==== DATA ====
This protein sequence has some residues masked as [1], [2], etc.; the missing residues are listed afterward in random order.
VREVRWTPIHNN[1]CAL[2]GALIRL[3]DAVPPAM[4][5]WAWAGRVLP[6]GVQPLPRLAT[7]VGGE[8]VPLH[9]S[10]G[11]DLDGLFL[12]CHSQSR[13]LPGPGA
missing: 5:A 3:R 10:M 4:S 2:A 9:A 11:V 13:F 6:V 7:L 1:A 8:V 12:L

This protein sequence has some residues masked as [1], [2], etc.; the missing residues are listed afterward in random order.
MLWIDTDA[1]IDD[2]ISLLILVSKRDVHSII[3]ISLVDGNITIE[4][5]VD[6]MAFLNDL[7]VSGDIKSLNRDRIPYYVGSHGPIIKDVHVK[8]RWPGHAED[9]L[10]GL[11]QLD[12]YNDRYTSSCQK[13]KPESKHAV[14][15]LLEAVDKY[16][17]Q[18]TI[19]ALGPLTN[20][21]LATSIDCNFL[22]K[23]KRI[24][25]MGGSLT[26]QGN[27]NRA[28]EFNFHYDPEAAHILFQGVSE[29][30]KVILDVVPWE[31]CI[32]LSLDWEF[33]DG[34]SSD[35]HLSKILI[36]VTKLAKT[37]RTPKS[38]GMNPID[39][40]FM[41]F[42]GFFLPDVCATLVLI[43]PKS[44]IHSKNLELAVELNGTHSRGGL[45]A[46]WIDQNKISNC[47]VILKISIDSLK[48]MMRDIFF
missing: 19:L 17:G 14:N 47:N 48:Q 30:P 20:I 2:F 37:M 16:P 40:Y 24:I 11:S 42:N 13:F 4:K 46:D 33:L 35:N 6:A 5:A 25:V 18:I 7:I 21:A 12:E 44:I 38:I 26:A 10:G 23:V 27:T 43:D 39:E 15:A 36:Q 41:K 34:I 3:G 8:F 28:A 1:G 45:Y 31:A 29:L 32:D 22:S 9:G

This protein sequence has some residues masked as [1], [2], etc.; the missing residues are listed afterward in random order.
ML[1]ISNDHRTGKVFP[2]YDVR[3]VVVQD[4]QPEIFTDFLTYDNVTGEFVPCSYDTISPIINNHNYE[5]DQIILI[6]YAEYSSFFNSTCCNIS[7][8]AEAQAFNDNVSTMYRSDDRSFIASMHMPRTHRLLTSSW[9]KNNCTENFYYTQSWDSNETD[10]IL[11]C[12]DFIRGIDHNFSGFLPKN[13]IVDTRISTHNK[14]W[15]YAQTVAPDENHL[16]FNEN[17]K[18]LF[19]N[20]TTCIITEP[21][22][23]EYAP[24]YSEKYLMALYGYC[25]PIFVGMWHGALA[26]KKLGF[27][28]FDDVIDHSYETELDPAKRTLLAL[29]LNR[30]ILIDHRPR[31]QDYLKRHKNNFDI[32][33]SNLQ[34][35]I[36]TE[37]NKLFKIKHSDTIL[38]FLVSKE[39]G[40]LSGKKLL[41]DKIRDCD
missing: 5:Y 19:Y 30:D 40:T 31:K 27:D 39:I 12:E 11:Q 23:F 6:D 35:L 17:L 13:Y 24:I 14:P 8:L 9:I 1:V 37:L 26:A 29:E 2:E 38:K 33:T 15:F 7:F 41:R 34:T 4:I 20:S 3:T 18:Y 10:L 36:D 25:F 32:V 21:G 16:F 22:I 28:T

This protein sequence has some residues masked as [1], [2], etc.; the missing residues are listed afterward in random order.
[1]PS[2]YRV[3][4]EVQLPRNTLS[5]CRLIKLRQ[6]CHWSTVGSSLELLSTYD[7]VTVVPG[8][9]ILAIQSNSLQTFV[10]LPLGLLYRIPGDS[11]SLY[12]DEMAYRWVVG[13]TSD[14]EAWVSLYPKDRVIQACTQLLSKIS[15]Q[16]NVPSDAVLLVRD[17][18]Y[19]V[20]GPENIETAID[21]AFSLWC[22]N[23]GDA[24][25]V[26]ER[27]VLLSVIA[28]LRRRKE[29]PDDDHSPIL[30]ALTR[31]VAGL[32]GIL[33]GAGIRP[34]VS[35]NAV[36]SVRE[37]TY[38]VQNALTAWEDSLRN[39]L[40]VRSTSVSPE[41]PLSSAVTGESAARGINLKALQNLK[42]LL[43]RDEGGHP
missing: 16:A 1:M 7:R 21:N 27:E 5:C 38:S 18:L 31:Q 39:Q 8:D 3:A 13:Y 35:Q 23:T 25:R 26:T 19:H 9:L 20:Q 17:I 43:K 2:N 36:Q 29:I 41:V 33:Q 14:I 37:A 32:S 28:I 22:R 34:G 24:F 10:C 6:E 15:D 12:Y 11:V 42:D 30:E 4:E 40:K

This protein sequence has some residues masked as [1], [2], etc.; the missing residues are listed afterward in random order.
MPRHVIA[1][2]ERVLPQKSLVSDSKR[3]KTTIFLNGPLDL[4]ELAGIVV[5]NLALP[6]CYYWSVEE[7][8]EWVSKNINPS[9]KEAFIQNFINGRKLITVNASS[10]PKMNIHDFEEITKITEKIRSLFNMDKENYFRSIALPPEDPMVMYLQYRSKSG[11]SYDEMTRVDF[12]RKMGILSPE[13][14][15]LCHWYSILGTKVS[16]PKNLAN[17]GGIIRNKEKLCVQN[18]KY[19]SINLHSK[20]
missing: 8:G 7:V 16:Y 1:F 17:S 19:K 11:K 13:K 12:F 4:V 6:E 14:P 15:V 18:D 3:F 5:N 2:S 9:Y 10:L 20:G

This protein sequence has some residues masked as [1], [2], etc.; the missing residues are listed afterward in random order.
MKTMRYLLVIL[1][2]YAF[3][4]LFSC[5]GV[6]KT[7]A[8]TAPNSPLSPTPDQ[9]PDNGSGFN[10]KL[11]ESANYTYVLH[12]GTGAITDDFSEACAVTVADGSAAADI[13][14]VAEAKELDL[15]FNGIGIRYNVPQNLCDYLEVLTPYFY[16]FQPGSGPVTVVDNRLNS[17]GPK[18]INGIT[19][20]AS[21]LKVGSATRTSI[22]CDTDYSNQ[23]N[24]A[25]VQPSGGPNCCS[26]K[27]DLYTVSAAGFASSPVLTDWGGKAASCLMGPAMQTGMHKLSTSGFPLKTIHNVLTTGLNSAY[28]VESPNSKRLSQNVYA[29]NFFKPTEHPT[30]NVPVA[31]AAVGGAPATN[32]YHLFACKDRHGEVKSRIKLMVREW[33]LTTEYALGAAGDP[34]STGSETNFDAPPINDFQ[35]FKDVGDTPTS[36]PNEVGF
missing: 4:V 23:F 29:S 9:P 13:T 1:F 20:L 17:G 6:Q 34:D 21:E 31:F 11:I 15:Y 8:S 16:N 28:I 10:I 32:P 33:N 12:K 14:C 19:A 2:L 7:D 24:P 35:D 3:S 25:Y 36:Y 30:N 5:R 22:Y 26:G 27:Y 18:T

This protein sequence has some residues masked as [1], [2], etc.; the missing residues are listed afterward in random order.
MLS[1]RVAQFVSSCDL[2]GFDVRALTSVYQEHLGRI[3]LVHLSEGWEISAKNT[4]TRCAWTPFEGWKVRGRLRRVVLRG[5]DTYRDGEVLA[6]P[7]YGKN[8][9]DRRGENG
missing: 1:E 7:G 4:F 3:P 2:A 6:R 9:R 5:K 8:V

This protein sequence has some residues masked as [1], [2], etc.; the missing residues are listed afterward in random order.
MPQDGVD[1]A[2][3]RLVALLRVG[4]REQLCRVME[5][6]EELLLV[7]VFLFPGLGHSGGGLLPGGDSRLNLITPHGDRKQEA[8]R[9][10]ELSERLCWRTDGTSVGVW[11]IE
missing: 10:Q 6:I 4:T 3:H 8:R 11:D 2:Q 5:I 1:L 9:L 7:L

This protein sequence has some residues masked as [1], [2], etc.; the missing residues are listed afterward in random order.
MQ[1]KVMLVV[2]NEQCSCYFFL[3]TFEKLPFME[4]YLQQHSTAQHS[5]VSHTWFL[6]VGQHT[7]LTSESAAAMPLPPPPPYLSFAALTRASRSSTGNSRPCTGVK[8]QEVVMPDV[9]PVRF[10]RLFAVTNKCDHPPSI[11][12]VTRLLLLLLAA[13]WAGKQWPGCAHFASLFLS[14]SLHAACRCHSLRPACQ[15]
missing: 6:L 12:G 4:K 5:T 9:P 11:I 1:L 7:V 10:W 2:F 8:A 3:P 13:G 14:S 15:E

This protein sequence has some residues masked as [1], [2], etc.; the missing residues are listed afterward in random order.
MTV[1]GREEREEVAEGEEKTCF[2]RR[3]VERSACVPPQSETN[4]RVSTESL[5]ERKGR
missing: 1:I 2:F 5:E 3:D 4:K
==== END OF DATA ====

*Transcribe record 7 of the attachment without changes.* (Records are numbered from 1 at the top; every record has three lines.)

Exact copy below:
This protein sequence has some residues masked as [1], [2], etc.; the missing residues are listed afterward in random order.
MLS[1]RVAQFVSSCDL[2]GFDVRALTSVYQEHLGRI[3]LVHLSEGWEISAKNT[4]TRCAWTPFEGWKVRGRLRRVVLRG[5]DTYRDGEVLA[6]P[7]YGKN[8][9]DRRGENG
missing: 1:E 7:G 4:F 3:P 2:A 6:R 9:R 5:K 8:V